Vol. 579
In section 10. Planets and planetary systems

Formation of terrestrial planets in disks evolving via disk winds and implications for the origin of the solar system terrestrial planets

by M. Ogihara, H. Kobayashi, S. Inutsuka, and T. K. Suzuki, A&A 579, A65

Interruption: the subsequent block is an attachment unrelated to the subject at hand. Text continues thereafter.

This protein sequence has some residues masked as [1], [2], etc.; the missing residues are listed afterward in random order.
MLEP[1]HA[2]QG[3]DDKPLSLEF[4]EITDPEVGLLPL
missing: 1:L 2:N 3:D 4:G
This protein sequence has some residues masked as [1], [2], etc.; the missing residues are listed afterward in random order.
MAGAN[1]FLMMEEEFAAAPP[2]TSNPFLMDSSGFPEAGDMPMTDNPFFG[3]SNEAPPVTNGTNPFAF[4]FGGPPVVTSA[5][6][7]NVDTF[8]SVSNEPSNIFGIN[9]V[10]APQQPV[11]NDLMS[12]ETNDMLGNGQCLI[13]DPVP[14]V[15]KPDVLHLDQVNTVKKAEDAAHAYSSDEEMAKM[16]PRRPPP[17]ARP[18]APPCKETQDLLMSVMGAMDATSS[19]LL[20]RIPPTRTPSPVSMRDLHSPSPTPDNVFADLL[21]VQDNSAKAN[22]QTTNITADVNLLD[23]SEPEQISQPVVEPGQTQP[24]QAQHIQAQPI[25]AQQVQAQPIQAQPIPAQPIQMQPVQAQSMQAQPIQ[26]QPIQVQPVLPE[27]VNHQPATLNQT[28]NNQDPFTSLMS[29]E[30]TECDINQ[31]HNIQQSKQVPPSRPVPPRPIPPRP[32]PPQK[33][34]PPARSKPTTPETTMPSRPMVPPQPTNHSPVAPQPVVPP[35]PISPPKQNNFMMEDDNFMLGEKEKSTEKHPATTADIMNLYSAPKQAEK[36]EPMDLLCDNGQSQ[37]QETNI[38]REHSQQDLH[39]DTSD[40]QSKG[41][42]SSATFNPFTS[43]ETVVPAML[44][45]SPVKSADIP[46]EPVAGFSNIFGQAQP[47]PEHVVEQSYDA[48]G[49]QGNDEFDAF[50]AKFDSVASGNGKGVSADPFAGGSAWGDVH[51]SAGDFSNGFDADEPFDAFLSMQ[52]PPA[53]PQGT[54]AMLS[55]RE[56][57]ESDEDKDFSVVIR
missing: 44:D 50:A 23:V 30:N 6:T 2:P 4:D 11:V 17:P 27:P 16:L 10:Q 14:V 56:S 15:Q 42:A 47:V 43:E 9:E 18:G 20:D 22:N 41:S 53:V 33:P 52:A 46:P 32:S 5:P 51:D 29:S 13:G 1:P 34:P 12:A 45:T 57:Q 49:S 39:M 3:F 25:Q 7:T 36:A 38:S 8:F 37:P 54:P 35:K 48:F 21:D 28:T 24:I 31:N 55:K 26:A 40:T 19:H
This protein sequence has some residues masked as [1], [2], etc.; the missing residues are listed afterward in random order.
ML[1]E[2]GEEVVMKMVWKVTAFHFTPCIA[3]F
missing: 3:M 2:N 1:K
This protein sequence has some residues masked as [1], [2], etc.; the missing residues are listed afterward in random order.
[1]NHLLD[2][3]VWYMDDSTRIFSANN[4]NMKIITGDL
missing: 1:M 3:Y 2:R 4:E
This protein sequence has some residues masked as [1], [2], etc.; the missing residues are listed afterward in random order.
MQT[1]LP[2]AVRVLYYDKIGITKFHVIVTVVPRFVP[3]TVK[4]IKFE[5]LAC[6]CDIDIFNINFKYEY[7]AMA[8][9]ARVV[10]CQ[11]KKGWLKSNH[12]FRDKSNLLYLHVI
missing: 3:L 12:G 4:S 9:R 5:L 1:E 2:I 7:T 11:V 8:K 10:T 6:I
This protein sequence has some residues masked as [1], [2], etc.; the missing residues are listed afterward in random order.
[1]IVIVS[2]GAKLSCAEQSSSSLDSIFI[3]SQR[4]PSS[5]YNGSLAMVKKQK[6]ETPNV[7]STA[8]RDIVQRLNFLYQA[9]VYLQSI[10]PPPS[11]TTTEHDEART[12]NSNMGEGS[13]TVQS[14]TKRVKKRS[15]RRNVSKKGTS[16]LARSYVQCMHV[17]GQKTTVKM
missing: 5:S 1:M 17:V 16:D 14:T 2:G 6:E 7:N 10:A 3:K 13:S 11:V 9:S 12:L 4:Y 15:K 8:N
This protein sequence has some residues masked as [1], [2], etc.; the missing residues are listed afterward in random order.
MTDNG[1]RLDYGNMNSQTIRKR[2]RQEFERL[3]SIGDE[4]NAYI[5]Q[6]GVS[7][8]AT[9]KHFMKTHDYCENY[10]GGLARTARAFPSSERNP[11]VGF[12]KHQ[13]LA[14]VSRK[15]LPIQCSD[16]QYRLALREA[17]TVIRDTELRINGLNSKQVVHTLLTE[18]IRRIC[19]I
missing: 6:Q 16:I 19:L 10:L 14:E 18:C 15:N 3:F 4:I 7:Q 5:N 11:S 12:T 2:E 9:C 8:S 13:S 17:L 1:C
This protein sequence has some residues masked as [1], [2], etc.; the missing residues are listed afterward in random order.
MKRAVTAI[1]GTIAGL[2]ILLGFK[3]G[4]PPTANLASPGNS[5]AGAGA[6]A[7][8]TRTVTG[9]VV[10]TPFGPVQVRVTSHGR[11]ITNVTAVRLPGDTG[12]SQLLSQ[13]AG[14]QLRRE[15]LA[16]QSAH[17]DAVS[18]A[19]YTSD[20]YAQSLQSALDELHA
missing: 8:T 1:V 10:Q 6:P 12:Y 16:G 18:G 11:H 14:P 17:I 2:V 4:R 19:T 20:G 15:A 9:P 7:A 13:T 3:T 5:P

Accretion disks and associated disk winds are ubiquitous in young stars at the time when planets are being formed. Studies of planet formation in the protoplanetary disks usually ignore the possible effect of the disk wind on the properties of the disk, although the disk wind could affect the formation of terrestrial planets. In this work, the authors perform N-body simulations of the formation of terrestrial planets from planetary embryos in a disk/wind system. They find that even in the case of a weak disk wind, the radial slope of the gas surface density of the inner disk becomes shallower, which slows or halts the Type I migration of embryos. In a strong disk wind, the disk profile is significantly altered and and leads to outward migration of embryos inside approx. 1 au. The authors conclude that disk winds play an essential role in terrestrial planet formation within a few au. In addition, embryos can undergo convergent migration to approx. 1 AU under some realistic conditions, thus reproducing the characteristic features of the solar system’s terrestrial planets.